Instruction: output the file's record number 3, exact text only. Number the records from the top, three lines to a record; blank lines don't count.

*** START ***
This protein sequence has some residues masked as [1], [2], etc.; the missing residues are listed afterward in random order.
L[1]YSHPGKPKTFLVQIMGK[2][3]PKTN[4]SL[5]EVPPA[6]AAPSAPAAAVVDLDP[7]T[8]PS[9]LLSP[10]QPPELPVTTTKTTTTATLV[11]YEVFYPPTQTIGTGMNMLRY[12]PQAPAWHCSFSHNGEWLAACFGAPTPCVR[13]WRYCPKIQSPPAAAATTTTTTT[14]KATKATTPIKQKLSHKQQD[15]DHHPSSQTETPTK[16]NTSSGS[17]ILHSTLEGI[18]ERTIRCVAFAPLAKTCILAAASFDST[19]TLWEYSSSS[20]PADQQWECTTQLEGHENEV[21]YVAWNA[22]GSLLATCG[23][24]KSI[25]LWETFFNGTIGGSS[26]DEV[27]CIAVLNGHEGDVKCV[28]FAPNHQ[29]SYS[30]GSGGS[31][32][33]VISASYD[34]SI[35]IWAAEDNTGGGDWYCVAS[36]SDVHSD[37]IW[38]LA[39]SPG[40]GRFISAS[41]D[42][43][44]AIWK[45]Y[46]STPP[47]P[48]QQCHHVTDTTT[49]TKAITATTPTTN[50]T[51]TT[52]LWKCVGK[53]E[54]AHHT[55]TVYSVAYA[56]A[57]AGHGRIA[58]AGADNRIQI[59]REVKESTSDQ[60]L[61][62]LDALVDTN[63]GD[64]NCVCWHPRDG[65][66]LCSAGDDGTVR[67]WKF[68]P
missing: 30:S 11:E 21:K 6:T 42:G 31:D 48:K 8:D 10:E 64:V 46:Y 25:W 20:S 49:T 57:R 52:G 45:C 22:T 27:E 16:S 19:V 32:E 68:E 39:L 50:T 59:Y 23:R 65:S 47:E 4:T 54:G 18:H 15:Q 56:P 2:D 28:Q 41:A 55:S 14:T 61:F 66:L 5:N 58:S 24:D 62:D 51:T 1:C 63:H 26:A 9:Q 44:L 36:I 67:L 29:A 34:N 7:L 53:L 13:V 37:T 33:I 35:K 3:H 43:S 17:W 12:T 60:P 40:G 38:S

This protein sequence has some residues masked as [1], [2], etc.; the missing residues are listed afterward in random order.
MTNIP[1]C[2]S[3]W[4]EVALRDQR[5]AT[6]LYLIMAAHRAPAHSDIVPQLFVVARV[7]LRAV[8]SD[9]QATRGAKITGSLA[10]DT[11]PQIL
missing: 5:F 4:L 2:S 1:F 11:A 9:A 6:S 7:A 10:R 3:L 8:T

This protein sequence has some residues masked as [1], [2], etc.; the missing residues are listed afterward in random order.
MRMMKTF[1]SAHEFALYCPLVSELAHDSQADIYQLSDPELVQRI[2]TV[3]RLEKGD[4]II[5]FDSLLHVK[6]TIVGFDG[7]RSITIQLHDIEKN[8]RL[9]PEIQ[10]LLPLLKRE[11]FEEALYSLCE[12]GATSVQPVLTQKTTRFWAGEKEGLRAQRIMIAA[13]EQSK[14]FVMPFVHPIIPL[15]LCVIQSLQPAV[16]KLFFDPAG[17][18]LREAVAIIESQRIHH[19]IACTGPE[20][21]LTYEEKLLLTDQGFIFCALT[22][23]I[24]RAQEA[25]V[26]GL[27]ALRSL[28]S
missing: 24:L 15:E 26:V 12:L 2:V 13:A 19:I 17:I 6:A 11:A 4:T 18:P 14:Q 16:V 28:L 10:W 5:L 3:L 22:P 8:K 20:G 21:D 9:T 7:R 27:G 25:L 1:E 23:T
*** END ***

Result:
This protein sequence has some residues masked as [1], [2], etc.; the missing residues are listed afterward in random order.
MRMMKTF[1]SAHEFALYCPLVSELAHDSQADIYQLSDPELVQRI[2]TV[3]RLEKGD[4]II[5]FDSLLHVK[6]TIVGFDG[7]RSITIQLHDIEKN[8]RL[9]PEIQ[10]LLPLLKRE[11]FEEALYSLCE[12]GATSVQPVLTQKTTRFWAGEKEGLRAQRIMIAA[13]EQSK[14]FVMPFVHPIIPL[15]LCVIQSLQPAV[16]KLFFDPAG[17][18]LREAVAIIESQRIHH[19]IACTGPE[20][21]LTYEEKLLLTDQGFIFCALT[22][23]I[24]RAQEA[25]V[26]GL[27]ALRSL[28]S
missing: 24:L 15:E 26:V 12:L 2:V 13:A 19:I 17:I 6:A 11:A 4:T 18:P 14:Q 16:V 28:L 10:W 5:L 3:L 22:P 8:K 20:G 21:D 9:T 7:R 27:G 25:L 1:E 23:T